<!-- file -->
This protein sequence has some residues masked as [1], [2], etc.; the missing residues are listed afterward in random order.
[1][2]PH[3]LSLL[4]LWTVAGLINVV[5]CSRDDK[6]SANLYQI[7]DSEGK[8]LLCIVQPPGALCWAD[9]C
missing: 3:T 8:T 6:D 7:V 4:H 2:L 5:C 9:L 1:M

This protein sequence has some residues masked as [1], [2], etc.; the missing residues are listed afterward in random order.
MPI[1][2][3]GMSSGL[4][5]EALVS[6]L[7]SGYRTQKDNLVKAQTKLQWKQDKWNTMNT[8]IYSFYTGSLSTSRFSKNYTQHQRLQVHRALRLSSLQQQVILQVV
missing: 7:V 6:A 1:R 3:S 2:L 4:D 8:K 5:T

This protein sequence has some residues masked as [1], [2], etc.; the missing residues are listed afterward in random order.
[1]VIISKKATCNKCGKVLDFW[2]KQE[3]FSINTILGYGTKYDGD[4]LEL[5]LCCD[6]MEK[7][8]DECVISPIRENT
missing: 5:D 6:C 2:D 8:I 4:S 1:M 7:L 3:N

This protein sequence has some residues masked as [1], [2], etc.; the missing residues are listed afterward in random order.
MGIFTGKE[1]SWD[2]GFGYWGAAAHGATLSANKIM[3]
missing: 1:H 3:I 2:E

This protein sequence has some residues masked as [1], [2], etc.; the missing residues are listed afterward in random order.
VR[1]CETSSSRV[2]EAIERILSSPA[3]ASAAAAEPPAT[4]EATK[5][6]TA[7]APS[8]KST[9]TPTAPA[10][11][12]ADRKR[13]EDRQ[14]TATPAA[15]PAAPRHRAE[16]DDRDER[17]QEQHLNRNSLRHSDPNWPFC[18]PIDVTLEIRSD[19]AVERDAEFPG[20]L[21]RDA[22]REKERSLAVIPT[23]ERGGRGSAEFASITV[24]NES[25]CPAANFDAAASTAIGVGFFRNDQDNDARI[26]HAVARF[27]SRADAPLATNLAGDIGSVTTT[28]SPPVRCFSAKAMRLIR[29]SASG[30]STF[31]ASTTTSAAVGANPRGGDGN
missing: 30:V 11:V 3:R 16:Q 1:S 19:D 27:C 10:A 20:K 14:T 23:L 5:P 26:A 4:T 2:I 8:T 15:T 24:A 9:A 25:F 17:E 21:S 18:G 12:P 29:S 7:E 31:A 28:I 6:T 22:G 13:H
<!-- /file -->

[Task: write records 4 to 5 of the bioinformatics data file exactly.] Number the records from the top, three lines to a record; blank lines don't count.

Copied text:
This protein sequence has some residues masked as [1], [2], etc.; the missing residues are listed afterward in random order.
MGIFTGKE[1]SWD[2]GFGYWGAAAHGATLSANKIM[3]
missing: 1:H 3:I 2:E

This protein sequence has some residues masked as [1], [2], etc.; the missing residues are listed afterward in random order.
VR[1]CETSSSRV[2]EAIERILSSPA[3]ASAAAAEPPAT[4]EATK[5][6]TA[7]APS[8]KST[9]TPTAPA[10][11][12]ADRKR[13]EDRQ[14]TATPAA[15]PAAPRHRAE[16]DDRDER[17]QEQHLNRNSLRHSDPNWPFC[18]PIDVTLEIRSD[19]AVERDAEFPG[20]L[21]RDA[22]REKERSLAVIPT[23]ERGGRGSAEFASITV[24]NES[25]CPAANFDAAASTAIGVGFFRNDQDNDARI[26]HAVARF[27]SRADAPLATNLAGDIGSVTTT[28]SPPVRCFSAKAMRLIR[29]SASG[30]STF[31]ASTTTSAAVGANPRGGDGN
missing: 30:V 11:V 3:R 16:Q 1:S 19:D 27:C 10:A 20:K 14:T 23:L 5:P 26:A 4:T 2:I 8:T 15:T 24:A 9:A 25:F 17:E 21:S 18:G 12:P 29:S 7:E 31:A 28:I 6:T 22:G 13:H